Seville is the City of the Swift. After four days in Seville in July, one of the strongest impressions left on me was its Swifts. On a recent visit to Rome I have been struck by the murmurations of Starlings. However, the Starling in Rome are not omnipresent in the same way the Swifts are in Seville. Whenever I stepped out in Seville, I could hear the Swifts scream and watch them slice through the air on their scythe-like wings. In the apartment I was staying, their calls would pierce the double glazed windows and wake me in the morning. From the balcony, I would watch them swirling around in circles in a relatively confined space over the street, their orbits sometimes bringing them within a few feet of me. Then they would suddenly break away into the open sky or speed down an opening into another street. I entered the Real Alcázar one morning with my family; one of Seville’s key tourist attractions. A queue had assembled just before its opening time. I did not mind the wait as from the square outside it I watched flocks of Swifts swirling around.
I almost forgot that I was there to view the Real Alcázar, a royal palace, whose upper levels are still in use by the Spanish Royal family. It is considered one of the finest examples of Mudéjar architecture in the Iberian Peninsula. It also has several gardens contributing to Seville’s reputation as a city with fine gardens. On entering the Real Alcázar I was first distracted by the morning light on the bark of a Sterculia tree. The lowermost parts of the trunks of this tree often have a layer of spiky thorns. This is probably a defence against herbivores which may strip the bark and kill the tree. I could see longitudinal green lines on the surface hinting at edible bark on the surface for herbivores. Most trees often grow a tough and inedible bark. I wonder if the Sterculia’s strategy has been to opt for defensive thorns instead. Behind the Sterculia was a wall painted in the orange-yellow which many a Mediterranean wall is painted with. It made a featureless backdrop which was useful for showing how menacing the thorns look when viewed close up.
A party of tightly bunched Swifts sped past, a few in inches away from the wall. The shadows racing along the wall defined their shapes sharply. In a courtyard other parties of Swifts raced around like greyhounds that had been unleashed on a race. I used a wide angle lens and pre-focused and waited for a group of Swifts to go screaming past. They circled around like goldfish in a bowl. But at high speed and with their screams, they seemed like some demented souls trapped in hell. Then they would break away into the open sky and hurtle away, wild and free, unfettered; spirits of the European summer.
In the evening, we walked past the Seville Cathedral, on Avenue de Constitucion. It sounded like some demented souls who had been confined to hell were screaming for salvation. Swifts, possibly with nests out of view behind statues, were calling loudly from an arch. All along the street other Swifts flew about announcing nightfall.
Swifts are wonderful birds with a remarkable life history. When a Swift leaves its nest it may continue to fly non-stop for a few years without ever landing to rest or coming into contact with anything affixed to the earth, until it has attained adulthood and it is ready to build a nest. Astonishingly, they sleep on the wing, at night flying higher up. The only other animals to keep constantly on the move are the cetaceans or the whales and dolphins. They sleep with one half of the brain shut down whilst the other half keeps them moving and brings them up to take in fresh air to keep breathing.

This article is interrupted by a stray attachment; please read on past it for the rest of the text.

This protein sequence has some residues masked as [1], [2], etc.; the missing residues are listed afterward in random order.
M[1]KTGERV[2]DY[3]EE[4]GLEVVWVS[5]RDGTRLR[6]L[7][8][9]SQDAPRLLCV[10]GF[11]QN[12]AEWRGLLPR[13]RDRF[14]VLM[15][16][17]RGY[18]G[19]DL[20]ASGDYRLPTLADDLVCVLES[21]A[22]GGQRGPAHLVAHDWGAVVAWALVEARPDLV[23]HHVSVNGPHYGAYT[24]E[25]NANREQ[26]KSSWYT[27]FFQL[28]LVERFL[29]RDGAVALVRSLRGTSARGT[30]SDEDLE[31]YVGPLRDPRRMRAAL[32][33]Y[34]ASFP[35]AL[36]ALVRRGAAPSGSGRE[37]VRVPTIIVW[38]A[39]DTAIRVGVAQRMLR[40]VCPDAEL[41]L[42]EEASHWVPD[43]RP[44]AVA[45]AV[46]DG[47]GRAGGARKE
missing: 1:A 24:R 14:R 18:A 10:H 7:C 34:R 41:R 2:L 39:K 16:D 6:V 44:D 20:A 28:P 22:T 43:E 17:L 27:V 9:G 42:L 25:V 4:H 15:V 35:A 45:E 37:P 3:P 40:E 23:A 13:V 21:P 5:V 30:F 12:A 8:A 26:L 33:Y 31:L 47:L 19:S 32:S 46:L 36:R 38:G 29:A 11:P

Seville is also famous for its gardens and parks. We spent a pleasant morning walking in Parque de Maria Luisa (Maria Luisa Park). I took the time to photograph trees such as the Jacaranda which is more typical of a tropical climate but is planted widely in Seville which enjoys a Mediterranean climate. The highlight was a Spotted Flycatcher which was feeding two young. When I saw it, I stayed where I was resisting the temptation to approach closer. It was quite bold and flew up to me landing on the ground as well as on a park bench near me. It was used to people and as I chose to stay where I it continued to have a routine of flying in close to me and picking up insects and flying back to its young.
As the July temperatures cooled in the evening we walked to a nearby bridge over the River Guadalquivir. From the Puente de San Telmo we watched a flock of House Martins flying to and from their mud nests attached under one side of the bridge. From the bridge I could watch them flying below me with their distinctive white rump breaking up into two an otherwise uniformly coloured black upperpart. As they banked or flew above me I could see their white underparts. Flying above them was a flock of Swifts. To my wife and two children, I pointed out the Swifts and Martins as a good example of convergent evolution. Their shapes are very similar having evolved for an aerial life. But despite being so similar in appearance, they are in two different and unrelated families. The Martins are a member of the same family as the Swallows. Although they are also very expert on the wing, the Swallows and Martins land frequently to rest during the day and will always perch at night to sleep.
In Britain, both House Martins and Swifts have disappeared from towns and cities. However, there is more awareness now and efforts are being made to bring them back through measures such as encouraging property developers to use ‘Swift Bricks’ in new developments. These are special bricks with holes in them which provide a ready-made nest cavity. A few days later I was back in London walking along the South Bank of the River Thames near Tower Bridge. I was pleased to see a small flock of House Martins which breed in the area enlivening the river with their aerial sallies.